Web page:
Visit our new British Pakistani Christians website

Visit our new British Pakistani Christians website
This site will no longer publish new material. Please join our new website

Thursday, 24 December 2009

No Christmas cheer for Pakistanis forced to sell kidneys
By Abbas Sahi (AFP) – 4 hours ago

YUHANABAD, Pakistan — There is no joy at Christmas for Pakistani Christians like Faqir Masih, forced by poverty to sell a kidney to unscrupulous organ traders who find easy prey among the religious minority.

The 32-year-old sells balloons to feed his mother, two brothers and sister. A year after being sliced open to sell a kidney to raise funds for his impoverished family after his father died, he still experiences agonising pain.

"Christmas, as usual, won't bring any joy this year as we can't celebrate," he says, sitting in dirty clothes on a broken bed next to his mother in the small, largely Christian town of Yuhanabad in eastern Pakistan.

"These people came and asked me to sell my kidney for 150,000 rupees (1,800 dollars). They said that I would be able to buy a new house and send my brothers and sister to a good school," he said.

"When I came round after the surgery, they gave me 40,000 rupees and warned me of serious consequences when I asked for the remaining money.

"These people didn't even give me proper medical treatment after the surgery... I still often feel excruciating pain," he said, showing a big wound on his abdomen.

There will no toys, no tree and no cheer in Masih's one-room home this Christmas. The furniture is ramshackle, with a curtain for a door. At night, temperatures drop close to freezing and the family huddle together for warmth.

Christians make up less than three percent of Pakistan's 167 million people, who are overwhelmingly Muslim, and are generally poverty-stricken and marginalised.
Most Christians in Yuhanabad, 20 kilometres (13 miles) east of Lahore, are labourers and workers, living in dilapidated houses and barely getting by.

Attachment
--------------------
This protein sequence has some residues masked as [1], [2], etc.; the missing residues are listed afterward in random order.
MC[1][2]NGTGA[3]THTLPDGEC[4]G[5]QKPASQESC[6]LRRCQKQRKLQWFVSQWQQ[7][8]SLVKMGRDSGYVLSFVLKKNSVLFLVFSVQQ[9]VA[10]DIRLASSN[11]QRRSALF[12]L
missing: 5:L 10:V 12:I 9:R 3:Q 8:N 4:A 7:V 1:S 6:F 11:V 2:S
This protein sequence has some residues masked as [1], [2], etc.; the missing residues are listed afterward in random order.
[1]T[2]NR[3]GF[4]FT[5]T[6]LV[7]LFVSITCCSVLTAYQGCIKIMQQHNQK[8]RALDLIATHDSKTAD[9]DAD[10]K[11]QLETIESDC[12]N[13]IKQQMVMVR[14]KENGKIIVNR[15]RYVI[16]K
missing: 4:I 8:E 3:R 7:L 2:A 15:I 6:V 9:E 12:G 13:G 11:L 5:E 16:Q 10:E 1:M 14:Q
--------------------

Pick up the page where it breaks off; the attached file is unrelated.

It's a far cry from the flashy celebrations of the tiny elite of richer Christians in downtown Lahore, who buy Christmas trees, splurge on new clothes and dine out with friends and family in five-star hotels.

Pakistan's huge disparity of wealth lies at the root of the illegal kidney trade.

Adeeb-ul-Hasan Rizvi, head of the Sindh Institute of Urology and Transplantation, is considered father of a bill in parliament to outlaw what he calls Pakistan's "big kidney bazaar".

"We calculated roughly at least 2,000 kidneys are transplanted in the country every year -- 500 legally and the rest illegally," he told AFP, putting last year's trade at 12 million dollars.

"Poor people normally sell their kidneys to the rich, a good number of whom come from the West and Gulf countries, to support their families.

"But they get little share of the bounty. The major share is taken by middle men and clinics involved in the trade."

Back in Yuhanabad, Safdar Masih -- no relation to Faqir Masih -- says he can't remember the last time he had enough money to celebrate Christmas.

"It's just a dream, which I don't think will ever come true," says the 45-year-old brick kiln worker, a father of five who was forced to sell a kidney to pay for a family wedding.
When a group of strangers offered a windfall payment for one of his kidneys, "we had no other option", he said:

"I was taken to a hospital in Lahore. I don't know which hospital. They only gave me 70,000 rupees and when I asked for more, they warned me to say nothing for my own safety."

The only Christmas presents his children will get this year are second-hand clothes donated by the Muslim families who employ his wife as a maid.
Christians are not the only victims.

Millions of Pakistanis live in bonded labour. Some sell kidneys in the hope of paying back cash advances from landlords and freeing themselves from their modern-day slavery.

Bones jutting out of his skin, Mohammad Ilyas became the fourth person in a family of 11 to sell a kidney in an effort to pay off a loan near Islamabad.

"I saw a big bucket full of knives, cutters and scissors... I got scared. I thought about running away but all the doors were locked and I was surrounded by half a dozen men who were about to cut my body," he said.

No comments:

Post a Comment